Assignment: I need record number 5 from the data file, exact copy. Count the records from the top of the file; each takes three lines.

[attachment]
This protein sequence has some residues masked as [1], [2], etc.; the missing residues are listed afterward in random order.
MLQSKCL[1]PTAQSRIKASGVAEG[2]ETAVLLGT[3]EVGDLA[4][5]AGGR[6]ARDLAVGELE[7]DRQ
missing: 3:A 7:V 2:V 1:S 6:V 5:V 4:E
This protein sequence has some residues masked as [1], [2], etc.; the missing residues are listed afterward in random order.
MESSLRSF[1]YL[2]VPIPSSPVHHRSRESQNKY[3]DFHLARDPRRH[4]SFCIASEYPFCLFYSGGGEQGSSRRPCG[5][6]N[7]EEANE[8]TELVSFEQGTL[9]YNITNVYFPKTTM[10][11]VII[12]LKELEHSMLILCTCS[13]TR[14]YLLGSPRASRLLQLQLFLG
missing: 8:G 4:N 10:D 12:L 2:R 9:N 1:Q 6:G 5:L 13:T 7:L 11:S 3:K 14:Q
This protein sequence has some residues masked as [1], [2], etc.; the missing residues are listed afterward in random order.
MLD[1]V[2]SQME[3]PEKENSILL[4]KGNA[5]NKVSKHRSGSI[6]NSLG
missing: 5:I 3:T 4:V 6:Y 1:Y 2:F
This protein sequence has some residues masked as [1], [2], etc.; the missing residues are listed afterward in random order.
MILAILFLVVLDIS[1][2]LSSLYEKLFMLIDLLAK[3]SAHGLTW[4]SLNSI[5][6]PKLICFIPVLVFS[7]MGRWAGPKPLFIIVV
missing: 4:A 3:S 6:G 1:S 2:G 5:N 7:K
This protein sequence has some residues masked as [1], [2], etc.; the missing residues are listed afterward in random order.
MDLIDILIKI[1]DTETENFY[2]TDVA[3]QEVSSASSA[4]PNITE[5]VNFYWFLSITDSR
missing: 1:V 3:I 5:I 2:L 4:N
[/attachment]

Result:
This protein sequence has some residues masked as [1], [2], etc.; the missing residues are listed afterward in random order.
MDLIDILIKI[1]DTETENFY[2]TDVA[3]QEVSSASSA[4]PNITE[5]VNFYWFLSITDSR
missing: 1:V 3:I 5:I 2:L 4:N